Medicine-induced sexual dysfunction is an adverse effect that is relatively common, and yet is poorly understood. Several classes of medicine cause or contribute to sexual dysfunction in both men and women. Sexual dysfunction attributed to the use of medicine can be a major cause of non-adherence to treatment. Healthcare professionals often find it difficult to discuss sexual function with their patients, and patients may also find this to be an awkward topic to raise. However, it is an important issue that needs to be understood and managed accordingly.
Author Jan Du ToitSource: SA Pharmaceutical Journal 81, pp 38 –40 (2014)More Less
Recent initiatives by the National Department of Health to provide an alternative chronic medicine access programme to public sector patients strengthened the belief that the preferred direction by government for improving accessibility to medicine for public sector patients was through centralised dispensing.
Source: SA Pharmaceutical Journal 81, pp 42 –48 (2014)More Less
The theme of this year's conference was "Taking stock", in recognition of the acknowledgement that the 20th anniversary of South Africa's democracy provides a wonderful opportunity to determine what has been achieved, so as to identify what still needs to be accomplished, and to re-energise our efforts to provide a quality pharmaceutical service in hospital and institutional settings.
Author Sandile MngadiSource: SA Pharmaceutical Journal 81, pp 49 –51 (2014)More Less
The pronouncement of the Regulations relating to the transparent pricing system for medicines and scheduled substances (Medicines and Related Substances Act 101 of 1965 as amended), introduced a Single Exit Price (SEP) for medicines in August 2004. The SEP is the price at which a manufacturer must sell to all pharmacies, irrespective of volume sold. The introduction of the single exit price ensured that no person shall supply any medicine according to a bonus system, rebate system or any other incentive scheme including sampling of medicines.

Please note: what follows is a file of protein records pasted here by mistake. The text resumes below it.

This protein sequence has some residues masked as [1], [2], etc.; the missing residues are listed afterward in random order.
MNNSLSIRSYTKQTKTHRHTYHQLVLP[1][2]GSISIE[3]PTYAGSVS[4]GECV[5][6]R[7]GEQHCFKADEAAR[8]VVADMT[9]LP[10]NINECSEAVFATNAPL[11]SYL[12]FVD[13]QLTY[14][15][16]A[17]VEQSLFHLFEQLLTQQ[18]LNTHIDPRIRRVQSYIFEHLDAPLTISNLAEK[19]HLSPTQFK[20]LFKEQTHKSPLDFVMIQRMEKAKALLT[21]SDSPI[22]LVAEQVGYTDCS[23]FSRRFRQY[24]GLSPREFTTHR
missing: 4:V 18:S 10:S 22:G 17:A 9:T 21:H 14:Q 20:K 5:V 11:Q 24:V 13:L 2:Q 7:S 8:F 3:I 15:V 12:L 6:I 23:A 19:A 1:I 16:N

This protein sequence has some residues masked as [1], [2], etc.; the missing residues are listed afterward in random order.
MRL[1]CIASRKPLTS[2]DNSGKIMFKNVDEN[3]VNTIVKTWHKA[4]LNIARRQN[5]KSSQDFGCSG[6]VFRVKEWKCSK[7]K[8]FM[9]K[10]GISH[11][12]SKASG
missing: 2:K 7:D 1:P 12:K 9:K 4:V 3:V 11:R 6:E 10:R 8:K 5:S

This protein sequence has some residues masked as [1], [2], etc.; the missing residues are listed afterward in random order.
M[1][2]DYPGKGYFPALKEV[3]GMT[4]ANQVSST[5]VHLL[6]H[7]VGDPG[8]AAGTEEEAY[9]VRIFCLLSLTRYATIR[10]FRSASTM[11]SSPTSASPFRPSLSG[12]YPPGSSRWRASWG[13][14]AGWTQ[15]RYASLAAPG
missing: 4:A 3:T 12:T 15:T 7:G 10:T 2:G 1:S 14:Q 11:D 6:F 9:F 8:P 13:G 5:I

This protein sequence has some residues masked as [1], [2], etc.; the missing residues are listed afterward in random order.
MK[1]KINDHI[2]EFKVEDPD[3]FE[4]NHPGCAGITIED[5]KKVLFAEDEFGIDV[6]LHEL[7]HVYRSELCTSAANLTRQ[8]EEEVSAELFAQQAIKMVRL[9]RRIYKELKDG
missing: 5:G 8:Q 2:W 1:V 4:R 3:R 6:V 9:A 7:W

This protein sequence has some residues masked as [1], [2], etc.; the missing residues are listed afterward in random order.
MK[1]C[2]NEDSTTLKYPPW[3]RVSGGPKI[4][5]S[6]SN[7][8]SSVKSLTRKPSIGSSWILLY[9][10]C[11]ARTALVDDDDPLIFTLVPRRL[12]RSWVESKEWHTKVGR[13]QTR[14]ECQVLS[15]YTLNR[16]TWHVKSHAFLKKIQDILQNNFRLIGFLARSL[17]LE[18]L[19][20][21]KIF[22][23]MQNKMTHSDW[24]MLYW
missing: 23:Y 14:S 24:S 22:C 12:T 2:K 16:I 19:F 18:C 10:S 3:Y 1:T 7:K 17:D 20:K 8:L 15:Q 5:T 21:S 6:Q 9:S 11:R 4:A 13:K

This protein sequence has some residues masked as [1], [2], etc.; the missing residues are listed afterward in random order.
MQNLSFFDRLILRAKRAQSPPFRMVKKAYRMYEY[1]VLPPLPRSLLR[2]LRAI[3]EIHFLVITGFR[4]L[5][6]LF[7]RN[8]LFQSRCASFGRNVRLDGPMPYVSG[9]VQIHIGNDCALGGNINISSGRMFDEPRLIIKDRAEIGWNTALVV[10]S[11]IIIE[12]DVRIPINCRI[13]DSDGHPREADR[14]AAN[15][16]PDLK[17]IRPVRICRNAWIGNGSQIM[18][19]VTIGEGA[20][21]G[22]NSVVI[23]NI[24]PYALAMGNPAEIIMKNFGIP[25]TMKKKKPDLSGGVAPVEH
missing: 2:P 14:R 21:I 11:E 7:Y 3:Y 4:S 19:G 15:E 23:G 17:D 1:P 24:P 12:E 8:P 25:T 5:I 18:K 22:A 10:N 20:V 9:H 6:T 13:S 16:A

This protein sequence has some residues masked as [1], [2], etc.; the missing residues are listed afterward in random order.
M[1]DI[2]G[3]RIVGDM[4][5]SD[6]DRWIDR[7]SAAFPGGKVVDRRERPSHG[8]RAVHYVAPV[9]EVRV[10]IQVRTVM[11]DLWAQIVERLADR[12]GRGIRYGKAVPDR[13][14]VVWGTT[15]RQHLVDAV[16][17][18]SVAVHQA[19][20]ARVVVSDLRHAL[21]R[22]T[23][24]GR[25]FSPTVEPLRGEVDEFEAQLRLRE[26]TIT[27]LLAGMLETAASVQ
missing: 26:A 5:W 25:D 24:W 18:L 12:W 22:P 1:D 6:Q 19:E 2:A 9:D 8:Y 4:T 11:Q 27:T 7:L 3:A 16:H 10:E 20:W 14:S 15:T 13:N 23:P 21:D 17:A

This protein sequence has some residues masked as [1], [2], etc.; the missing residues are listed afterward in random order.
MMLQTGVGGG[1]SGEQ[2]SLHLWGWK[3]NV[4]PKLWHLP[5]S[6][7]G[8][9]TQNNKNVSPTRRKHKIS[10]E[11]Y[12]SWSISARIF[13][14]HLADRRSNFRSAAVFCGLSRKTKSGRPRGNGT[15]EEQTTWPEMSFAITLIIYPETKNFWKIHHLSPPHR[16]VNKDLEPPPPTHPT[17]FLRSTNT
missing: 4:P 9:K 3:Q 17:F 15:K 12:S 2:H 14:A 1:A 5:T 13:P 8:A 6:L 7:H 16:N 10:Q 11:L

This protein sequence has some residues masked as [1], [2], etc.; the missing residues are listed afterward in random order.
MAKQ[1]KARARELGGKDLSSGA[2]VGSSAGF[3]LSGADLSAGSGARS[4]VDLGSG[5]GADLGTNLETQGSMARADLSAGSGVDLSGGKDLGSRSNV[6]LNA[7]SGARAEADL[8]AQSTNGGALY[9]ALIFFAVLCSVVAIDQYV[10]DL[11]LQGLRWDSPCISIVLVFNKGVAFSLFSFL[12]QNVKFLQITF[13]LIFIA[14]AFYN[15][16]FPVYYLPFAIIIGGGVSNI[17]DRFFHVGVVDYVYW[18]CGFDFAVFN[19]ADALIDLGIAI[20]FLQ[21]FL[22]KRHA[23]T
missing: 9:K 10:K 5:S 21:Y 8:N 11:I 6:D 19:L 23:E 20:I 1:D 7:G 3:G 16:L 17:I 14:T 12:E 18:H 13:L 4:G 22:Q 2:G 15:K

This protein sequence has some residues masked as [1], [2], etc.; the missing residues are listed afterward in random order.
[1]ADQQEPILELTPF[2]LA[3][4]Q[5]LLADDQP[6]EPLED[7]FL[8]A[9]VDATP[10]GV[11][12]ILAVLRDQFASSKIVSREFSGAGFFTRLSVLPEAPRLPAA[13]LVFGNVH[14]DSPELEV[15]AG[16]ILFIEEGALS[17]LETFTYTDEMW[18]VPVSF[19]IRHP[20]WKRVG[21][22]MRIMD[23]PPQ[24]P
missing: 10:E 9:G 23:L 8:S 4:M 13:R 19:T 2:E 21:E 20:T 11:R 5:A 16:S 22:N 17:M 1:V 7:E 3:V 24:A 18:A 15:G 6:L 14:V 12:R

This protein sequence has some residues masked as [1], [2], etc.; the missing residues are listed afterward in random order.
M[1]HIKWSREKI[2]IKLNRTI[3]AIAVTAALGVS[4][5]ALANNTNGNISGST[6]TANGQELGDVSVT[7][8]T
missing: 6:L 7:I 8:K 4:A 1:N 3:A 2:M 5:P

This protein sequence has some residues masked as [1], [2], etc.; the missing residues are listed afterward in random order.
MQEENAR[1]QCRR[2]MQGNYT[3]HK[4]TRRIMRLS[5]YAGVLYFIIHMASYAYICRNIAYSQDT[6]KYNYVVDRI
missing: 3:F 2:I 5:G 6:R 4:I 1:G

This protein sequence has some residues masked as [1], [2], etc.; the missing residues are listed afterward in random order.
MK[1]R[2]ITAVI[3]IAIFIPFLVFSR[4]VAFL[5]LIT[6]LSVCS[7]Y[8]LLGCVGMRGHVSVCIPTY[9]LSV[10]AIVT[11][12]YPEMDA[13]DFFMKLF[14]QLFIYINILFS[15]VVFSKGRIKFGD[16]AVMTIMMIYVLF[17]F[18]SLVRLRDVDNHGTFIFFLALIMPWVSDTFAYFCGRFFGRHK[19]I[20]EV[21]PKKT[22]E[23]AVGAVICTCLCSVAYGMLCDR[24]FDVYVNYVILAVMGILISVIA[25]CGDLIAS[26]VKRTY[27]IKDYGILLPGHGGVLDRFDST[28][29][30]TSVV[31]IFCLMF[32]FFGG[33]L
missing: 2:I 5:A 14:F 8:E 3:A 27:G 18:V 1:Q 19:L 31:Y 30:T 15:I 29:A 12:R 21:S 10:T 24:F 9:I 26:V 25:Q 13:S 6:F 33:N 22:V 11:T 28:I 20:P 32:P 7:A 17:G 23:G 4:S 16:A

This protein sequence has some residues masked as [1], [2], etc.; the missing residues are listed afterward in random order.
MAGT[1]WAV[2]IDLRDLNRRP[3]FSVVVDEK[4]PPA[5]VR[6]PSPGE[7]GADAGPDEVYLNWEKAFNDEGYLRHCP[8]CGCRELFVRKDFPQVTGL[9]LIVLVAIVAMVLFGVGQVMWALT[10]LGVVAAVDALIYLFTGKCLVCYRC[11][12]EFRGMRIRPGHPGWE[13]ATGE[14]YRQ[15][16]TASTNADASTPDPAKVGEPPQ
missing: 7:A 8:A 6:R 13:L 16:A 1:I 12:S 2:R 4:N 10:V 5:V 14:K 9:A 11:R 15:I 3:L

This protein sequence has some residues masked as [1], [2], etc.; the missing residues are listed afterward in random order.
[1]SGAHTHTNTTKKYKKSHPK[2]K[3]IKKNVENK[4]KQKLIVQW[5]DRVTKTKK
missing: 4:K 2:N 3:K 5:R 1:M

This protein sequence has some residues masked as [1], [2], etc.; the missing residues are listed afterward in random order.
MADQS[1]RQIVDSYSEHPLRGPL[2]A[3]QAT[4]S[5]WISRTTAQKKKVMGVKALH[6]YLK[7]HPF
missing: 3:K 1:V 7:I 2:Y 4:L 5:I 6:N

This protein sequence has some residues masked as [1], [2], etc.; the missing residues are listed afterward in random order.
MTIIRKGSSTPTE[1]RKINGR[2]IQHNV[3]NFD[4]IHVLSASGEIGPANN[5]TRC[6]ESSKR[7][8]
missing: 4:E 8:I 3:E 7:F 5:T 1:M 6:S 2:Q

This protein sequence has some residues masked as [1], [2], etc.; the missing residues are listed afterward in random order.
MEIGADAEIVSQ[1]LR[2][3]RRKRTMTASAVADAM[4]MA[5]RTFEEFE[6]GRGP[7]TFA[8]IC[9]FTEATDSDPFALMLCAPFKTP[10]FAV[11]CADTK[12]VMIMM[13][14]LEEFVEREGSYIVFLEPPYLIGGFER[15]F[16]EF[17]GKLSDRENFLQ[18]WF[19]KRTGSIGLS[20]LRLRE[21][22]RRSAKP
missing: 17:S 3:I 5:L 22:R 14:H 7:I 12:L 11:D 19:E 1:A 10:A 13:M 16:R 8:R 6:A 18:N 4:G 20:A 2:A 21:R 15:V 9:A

Author Stephan MollerSource: SA Pharmaceutical Journal 81 (2014)More Less
Have you ever spared a thought about the source of the catch phrase "thinking out of the box"? During the 1970s, Guilford studied creativity in people. Perhaps the most memorable of his studies was a puzzle that contained nine dots arranged in a perfect square. Participants were asked to connect all of the dots with straight lines, without lifting their pen. Fortunately today, many of us know about this particular puzzle and its solution, only because of its innate ability to illustrate the thinking-out-of-the-box concept.
Source: SA Pharmaceutical Journal 81, pp 54 –56 (2014)More Less
This month, we continue to look at ways in which the various schools of pharmacy are implementing the new curriculum. Prof Rod Walker from Rhodes University, Prof Shirley-Anne Boschmans from Nelson Mandela Metropolitan University (NMMU), and Prof Sandra van Dyk of North-West University (Potchefstroom Campus) describe how curricula changes have been effected at their respective universities.